Philanthropy and the Press

The future of journalism

The Newseum—perched opposite the National Gallery of Art on Pennsylvania Avenue in our nation’s capital—is an emblem, in a way it never wanted to be, of journalism today. Just like the profession it celebrates, the museum is threatened by financial travails. For now, the Newseum is being kept afloat by philanthropy. Whether the wider culture and industry of news reporting can be rescued by the same savior is a question examined by this issue of Philanthropy magazine.

When the glitzy shrine to popular journalism that is pictured here opened in 2008, the news business in America was closer to its high-water mark. The year before, the New York Times had moved its reporters into a grand new edifice into which the publisher sunk close to half a billion dollars. The big cheese of the websites created to hook readers on cheaper fare, the Huffington Post, was then just three years old, and exactly halfway from its 2005 founding to its 2011 sale for $315 million.

By 2014, newspapers, TV news programs, and news magazines were in tatters, with former heavyweight Newsweek being given away for a dollar, its reporting staff bone thin. And the Newseum, for all its physical grandeur, is following an eerily similar path. Despite successive waves of layoffs, its budget shortfalls continue to grow, and the philanthropic foundation that operates the facility has shrunk from a billion-dollar endowment to just $340 million.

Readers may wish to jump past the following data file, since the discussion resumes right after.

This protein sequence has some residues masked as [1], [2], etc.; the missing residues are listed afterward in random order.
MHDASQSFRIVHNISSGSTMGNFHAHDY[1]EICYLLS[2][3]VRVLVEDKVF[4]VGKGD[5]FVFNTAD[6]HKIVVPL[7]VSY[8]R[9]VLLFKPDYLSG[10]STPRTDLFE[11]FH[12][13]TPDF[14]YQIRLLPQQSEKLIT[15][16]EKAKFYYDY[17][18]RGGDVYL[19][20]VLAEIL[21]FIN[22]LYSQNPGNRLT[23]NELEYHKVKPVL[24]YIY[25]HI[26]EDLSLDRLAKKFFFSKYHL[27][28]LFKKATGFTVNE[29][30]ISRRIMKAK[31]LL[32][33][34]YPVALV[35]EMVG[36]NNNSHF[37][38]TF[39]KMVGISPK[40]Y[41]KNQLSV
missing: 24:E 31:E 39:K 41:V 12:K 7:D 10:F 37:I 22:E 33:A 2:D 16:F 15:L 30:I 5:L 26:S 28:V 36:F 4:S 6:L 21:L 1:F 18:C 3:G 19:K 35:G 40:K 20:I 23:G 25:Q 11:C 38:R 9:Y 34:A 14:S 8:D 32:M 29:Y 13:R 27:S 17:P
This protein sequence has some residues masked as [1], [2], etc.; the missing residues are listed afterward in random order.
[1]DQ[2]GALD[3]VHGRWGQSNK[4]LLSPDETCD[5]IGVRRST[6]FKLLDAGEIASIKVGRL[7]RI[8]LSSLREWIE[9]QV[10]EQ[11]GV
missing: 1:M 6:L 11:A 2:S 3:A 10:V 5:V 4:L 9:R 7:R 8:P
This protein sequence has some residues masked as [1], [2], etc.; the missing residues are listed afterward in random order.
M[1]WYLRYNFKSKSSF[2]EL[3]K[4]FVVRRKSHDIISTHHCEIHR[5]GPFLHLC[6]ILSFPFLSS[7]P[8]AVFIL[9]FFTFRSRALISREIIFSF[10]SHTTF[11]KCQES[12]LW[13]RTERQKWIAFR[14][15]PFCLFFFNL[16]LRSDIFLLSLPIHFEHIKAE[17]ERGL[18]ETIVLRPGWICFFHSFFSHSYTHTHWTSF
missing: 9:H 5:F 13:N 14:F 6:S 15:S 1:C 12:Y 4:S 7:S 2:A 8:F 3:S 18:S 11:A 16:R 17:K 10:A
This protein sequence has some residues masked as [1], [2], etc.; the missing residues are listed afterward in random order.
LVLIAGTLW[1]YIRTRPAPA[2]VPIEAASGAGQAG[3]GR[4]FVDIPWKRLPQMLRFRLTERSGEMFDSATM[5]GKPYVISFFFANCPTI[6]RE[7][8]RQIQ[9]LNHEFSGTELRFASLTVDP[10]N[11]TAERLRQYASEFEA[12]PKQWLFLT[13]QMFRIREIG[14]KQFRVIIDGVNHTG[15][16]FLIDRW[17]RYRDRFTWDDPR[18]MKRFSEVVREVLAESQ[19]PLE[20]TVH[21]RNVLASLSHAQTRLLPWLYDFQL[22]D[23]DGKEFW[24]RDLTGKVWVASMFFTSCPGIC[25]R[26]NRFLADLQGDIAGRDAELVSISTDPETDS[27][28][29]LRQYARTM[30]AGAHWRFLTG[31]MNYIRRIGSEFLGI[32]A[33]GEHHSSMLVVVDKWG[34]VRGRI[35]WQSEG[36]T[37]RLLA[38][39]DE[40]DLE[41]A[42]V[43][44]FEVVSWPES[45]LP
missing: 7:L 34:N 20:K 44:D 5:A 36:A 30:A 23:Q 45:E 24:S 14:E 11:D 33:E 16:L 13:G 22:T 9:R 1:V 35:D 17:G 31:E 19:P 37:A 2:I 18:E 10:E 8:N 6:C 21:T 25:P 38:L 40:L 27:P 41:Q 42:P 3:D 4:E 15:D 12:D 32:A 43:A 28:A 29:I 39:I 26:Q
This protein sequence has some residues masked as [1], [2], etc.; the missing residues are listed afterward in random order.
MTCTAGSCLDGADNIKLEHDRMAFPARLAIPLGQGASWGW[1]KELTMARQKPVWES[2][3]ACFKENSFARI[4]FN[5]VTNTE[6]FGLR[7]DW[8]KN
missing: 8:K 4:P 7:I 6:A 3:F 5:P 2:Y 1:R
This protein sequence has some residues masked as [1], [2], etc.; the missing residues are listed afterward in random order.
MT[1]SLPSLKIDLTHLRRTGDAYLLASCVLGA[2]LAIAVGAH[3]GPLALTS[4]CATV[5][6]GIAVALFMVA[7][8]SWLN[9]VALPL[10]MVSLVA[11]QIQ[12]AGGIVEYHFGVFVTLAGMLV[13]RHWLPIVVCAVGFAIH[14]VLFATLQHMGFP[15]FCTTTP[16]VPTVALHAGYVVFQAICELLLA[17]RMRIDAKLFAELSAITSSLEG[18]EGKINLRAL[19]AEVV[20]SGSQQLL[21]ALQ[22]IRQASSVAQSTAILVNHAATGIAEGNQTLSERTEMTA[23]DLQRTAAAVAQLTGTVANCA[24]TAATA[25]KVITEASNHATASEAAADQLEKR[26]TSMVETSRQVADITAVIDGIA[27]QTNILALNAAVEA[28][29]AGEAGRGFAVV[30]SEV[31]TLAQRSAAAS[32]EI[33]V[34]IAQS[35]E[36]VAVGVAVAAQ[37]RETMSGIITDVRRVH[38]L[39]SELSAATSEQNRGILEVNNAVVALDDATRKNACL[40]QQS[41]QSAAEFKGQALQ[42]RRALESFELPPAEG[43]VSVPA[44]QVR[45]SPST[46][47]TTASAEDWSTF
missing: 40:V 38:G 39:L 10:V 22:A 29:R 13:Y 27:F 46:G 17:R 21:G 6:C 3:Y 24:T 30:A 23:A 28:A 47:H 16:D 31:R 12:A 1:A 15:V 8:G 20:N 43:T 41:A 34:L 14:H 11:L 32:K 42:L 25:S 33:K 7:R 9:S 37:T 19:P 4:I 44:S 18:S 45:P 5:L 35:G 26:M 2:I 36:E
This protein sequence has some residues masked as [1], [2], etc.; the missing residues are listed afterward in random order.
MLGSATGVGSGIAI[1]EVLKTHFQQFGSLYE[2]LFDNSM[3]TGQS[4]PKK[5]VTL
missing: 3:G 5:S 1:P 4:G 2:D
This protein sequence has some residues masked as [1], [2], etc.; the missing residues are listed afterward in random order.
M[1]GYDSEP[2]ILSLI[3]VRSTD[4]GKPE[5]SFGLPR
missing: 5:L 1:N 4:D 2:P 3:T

Can philanthropists and businessmen with a taste for “social investing” do more than just soften the losses at news-reporting organizations whose business models have collapsed? Can they subsidize certain kinds of investigating and publishing to serve public interests? Can they help discover and extend new formats, new reporters, and new subjects that will strengthen journalism’s role in maintaining the health and freedom of American society?

Some givers think public-spirited investment may have a significant role to play in future news reporting. A few already are putting big money into the field. Others think philanthropy will only distract the press from independent oversight of the public interest. In the pages that follow you can have a look at some current experiments, then decide for yourself.

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